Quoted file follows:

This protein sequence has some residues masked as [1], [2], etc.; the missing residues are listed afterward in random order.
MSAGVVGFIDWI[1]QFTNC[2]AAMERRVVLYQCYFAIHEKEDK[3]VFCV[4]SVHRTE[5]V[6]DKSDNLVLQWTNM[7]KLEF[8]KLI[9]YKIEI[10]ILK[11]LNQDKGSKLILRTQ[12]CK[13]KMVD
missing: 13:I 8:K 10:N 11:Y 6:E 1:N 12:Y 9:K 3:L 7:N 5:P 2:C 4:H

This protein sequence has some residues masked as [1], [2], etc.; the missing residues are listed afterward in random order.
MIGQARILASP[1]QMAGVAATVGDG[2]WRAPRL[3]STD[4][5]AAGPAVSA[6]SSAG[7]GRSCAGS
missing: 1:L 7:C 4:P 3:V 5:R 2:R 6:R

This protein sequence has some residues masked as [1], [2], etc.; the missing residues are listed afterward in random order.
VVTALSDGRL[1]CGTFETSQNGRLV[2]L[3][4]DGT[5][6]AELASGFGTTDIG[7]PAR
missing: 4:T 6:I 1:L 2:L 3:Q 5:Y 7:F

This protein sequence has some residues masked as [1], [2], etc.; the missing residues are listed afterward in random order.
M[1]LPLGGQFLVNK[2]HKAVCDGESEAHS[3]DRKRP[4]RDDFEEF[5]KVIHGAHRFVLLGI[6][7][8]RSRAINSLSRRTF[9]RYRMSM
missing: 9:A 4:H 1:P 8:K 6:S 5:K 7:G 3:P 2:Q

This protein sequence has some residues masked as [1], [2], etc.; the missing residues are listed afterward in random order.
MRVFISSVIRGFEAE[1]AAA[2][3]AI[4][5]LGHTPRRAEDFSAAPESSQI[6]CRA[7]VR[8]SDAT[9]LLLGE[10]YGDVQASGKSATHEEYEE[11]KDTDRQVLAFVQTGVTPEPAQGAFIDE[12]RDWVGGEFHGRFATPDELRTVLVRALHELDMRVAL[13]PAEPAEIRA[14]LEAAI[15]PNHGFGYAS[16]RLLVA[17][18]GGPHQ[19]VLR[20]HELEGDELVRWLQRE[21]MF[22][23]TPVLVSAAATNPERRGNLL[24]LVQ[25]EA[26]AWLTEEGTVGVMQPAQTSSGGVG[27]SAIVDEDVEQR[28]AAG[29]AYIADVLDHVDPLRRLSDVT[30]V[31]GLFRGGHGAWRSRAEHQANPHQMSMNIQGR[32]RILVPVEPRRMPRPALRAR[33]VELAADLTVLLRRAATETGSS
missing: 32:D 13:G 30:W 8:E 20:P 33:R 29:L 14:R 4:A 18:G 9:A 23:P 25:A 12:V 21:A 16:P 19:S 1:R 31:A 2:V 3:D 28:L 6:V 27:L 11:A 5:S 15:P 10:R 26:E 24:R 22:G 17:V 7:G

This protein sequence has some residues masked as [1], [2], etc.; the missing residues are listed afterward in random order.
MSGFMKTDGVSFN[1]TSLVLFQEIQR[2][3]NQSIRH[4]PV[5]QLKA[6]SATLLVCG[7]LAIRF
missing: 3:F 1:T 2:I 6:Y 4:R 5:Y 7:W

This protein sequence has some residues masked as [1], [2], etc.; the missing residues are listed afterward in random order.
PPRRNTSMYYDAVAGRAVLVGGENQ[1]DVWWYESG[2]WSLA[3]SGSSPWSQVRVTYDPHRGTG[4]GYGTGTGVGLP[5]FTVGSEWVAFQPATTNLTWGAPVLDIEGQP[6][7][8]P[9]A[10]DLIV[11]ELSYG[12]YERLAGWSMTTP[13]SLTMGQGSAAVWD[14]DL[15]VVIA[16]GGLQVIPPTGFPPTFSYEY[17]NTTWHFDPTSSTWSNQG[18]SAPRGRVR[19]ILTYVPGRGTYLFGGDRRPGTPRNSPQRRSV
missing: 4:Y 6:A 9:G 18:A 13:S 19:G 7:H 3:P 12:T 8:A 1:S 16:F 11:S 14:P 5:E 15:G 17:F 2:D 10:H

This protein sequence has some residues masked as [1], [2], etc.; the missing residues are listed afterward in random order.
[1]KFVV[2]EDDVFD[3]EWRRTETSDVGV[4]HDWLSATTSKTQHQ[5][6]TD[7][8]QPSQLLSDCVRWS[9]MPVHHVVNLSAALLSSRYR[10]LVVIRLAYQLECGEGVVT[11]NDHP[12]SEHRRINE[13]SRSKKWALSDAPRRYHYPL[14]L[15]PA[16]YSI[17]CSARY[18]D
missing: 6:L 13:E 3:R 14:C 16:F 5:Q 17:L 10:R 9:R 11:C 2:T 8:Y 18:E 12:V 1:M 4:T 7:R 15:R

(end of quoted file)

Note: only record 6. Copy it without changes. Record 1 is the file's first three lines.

This protein sequence has some residues masked as [1], [2], etc.; the missing residues are listed afterward in random order.
MSGFMKTDGVSFN[1]TSLVLFQEIQR[2][3]NQSIRH[4]PV[5]QLKA[6]SATLLVCG[7]LAIRF
missing: 3:F 1:T 2:I 6:Y 4:R 5:Y 7:W